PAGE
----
Penn Praxis, the academic group asked by Mayor Nutter last month to study whether two proposed riverfront casinos fit into the city's plans to redevelop the banks of the Delaware River, gets to work on that task tonight. The group, part of the University of Pennsylvania's School of Design, will hold a working dinner with a group of five experts trying to answer this question: "Do the casinos as currently designed comply with the goals, values and principals of the Civic Vision?"
To the casino developers, that's a rigged game. Foxwoods in South Philly and SugarHouse in Fishtown have refused to participate, citing comments from Penn Praxis executive director Harris Steinberg and Nutter last month that were very critical of the casino plans. Steinberg notes that he has never said casinos can't exist on the riverfront, just that they don't fit as they are currently designed. The Penn Praxis study continues tomorrow and Thursday.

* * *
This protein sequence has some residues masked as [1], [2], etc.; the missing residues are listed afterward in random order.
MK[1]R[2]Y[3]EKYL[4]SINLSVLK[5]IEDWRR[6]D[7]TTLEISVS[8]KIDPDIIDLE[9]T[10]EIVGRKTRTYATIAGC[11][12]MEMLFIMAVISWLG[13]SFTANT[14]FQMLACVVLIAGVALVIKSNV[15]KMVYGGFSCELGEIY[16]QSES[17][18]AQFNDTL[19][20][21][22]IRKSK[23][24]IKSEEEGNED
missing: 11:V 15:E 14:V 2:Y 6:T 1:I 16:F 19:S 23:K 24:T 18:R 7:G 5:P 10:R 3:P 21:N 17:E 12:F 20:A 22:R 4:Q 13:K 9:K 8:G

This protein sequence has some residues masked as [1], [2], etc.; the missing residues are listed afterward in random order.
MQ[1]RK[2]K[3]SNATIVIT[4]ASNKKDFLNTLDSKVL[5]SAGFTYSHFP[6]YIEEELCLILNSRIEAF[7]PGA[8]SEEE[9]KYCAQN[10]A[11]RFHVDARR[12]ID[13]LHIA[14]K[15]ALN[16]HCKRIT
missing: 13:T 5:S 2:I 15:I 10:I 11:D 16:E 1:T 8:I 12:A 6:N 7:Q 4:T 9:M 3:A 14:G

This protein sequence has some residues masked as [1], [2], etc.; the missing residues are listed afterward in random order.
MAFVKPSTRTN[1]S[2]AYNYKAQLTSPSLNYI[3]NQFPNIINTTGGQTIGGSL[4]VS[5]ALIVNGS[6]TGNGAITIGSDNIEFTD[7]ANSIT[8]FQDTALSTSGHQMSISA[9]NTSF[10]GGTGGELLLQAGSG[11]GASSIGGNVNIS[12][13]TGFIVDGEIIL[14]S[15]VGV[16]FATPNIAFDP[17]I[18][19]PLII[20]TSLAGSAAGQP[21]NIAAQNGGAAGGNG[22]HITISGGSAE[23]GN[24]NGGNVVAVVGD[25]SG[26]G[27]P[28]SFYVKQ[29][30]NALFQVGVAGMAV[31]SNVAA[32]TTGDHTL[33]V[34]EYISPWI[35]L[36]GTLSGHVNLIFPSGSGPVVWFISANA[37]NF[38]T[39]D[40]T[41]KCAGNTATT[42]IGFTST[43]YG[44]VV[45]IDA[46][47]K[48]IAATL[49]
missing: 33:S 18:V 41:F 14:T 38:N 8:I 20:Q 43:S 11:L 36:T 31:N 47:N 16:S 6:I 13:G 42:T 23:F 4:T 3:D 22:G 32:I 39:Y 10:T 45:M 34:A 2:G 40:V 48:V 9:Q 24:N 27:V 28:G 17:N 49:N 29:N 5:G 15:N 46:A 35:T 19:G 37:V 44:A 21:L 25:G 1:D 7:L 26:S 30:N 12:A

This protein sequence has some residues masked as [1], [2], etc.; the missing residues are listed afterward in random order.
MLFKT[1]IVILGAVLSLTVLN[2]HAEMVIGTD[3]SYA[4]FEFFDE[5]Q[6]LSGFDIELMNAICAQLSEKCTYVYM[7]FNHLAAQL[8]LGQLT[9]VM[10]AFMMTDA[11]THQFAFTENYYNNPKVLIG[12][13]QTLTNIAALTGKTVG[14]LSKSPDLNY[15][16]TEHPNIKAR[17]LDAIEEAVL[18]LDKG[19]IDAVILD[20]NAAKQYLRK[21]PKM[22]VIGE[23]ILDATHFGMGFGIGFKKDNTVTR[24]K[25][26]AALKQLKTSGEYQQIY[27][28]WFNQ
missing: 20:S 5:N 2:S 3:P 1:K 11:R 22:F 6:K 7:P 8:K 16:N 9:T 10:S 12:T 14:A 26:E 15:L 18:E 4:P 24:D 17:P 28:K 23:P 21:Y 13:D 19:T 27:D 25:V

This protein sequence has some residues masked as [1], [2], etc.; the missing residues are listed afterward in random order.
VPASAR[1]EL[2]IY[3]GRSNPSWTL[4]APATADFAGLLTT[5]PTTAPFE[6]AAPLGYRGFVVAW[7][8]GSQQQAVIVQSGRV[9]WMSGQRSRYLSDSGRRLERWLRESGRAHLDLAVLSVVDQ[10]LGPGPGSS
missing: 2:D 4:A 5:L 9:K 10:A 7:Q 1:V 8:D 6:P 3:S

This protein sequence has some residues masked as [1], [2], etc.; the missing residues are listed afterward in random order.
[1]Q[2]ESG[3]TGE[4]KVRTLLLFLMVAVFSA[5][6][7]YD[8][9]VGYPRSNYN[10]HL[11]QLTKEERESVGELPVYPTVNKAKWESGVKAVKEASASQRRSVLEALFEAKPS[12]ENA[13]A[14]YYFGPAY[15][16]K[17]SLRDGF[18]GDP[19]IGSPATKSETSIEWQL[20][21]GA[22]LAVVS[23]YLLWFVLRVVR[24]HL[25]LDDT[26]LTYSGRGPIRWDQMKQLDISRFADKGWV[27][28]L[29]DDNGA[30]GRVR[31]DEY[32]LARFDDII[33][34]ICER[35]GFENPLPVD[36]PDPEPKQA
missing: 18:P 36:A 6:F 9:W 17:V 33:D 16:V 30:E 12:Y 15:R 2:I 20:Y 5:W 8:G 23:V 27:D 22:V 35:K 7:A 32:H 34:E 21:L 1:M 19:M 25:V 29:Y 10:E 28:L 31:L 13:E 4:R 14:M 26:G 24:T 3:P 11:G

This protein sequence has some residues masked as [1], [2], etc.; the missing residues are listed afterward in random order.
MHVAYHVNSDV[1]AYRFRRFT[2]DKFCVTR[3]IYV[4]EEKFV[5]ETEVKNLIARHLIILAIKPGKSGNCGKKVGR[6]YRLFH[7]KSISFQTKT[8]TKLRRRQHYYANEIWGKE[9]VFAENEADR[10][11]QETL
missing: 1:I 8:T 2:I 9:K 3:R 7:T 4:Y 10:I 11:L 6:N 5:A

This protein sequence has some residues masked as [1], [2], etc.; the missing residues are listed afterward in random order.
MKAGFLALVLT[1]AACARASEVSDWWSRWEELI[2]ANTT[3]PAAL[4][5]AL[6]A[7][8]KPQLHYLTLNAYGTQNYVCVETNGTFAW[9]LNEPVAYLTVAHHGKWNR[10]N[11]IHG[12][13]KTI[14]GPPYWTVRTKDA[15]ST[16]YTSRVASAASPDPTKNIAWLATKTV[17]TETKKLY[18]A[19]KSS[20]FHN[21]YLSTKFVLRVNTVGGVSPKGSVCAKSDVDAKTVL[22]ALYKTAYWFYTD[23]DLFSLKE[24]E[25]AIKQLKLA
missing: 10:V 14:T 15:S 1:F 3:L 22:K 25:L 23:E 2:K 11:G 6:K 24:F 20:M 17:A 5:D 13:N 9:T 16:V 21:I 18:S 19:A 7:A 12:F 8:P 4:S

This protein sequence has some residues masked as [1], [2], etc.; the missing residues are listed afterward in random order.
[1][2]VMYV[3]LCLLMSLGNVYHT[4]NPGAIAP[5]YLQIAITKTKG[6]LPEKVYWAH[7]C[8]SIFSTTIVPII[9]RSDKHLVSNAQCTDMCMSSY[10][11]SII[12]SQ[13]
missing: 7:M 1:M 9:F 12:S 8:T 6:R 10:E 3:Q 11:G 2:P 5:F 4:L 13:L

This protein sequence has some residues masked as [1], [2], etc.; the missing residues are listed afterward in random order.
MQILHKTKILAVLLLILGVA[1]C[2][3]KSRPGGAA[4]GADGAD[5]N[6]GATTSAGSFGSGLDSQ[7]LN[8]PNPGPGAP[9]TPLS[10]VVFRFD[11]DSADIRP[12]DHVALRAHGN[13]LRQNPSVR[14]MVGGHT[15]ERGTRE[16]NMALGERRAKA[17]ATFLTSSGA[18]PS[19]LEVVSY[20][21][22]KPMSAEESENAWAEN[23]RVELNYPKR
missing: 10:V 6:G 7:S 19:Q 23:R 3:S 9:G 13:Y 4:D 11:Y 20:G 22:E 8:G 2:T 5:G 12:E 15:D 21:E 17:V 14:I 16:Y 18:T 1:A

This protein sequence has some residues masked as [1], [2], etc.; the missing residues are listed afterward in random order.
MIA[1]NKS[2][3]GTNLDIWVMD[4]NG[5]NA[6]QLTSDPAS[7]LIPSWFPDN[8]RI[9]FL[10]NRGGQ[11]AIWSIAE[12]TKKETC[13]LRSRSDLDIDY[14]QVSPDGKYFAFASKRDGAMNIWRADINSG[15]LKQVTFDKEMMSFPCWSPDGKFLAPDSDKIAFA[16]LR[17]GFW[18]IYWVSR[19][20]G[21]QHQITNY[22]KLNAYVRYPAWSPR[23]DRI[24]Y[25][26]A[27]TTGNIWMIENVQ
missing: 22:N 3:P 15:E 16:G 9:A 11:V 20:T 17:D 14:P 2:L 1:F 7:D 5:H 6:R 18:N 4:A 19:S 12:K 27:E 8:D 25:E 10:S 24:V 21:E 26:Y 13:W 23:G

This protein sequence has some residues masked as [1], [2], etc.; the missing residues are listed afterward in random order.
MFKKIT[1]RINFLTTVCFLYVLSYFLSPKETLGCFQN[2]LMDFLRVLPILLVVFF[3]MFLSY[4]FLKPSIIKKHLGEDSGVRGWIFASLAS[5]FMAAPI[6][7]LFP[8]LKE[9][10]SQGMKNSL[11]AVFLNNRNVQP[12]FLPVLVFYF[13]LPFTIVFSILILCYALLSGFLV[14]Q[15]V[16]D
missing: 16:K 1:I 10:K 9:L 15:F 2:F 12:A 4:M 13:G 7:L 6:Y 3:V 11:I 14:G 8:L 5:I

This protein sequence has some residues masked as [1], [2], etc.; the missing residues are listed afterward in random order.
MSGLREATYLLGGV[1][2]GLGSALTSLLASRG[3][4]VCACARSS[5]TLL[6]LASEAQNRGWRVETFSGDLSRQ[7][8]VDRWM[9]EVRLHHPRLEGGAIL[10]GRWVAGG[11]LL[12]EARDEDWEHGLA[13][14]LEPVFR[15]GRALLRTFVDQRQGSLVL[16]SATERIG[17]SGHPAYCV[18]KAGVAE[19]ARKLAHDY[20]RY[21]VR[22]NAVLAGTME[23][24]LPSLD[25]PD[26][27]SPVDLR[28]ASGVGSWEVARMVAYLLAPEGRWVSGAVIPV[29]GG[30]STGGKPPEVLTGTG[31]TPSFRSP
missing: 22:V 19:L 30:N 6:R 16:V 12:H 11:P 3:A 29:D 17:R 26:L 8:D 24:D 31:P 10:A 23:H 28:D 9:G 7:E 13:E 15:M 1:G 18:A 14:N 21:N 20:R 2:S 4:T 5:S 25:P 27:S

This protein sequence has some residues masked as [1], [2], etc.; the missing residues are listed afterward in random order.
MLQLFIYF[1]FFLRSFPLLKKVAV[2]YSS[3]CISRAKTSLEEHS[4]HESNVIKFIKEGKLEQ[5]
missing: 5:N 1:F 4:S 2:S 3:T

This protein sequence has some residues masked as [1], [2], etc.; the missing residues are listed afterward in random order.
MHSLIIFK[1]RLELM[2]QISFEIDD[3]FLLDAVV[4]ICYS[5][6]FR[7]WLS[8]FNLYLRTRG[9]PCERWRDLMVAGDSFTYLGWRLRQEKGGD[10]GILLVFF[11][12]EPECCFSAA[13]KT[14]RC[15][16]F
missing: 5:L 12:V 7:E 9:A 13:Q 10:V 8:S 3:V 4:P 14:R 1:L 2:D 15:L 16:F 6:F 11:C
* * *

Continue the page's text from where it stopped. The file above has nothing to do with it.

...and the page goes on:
Nutter has embraced the Penn Praxis vision for the waterfront and hopes to radically change the Penn's Landing Corp., a secretive non-profit set up by Philadelphia to manage city-owned land along the riverfront. Following through on his plan to convert the agency into an "open, transparent and accountable waterfront manager," Nutter issued a call today for people interested in serving on its board. The agency is being renamed the Delaware Waterfront Corporation and expanding its focus to the riverfront from Allegheny Avenue to the north to Oregon Avenue to the south.
Anyone interested in applying to serve on the board can email DelawareWaterfront@phila.gov or send an application to the Mayor's Office, care of Katherine Gajewski, City Hall, Room 204, Philadelphia, PA, 19107.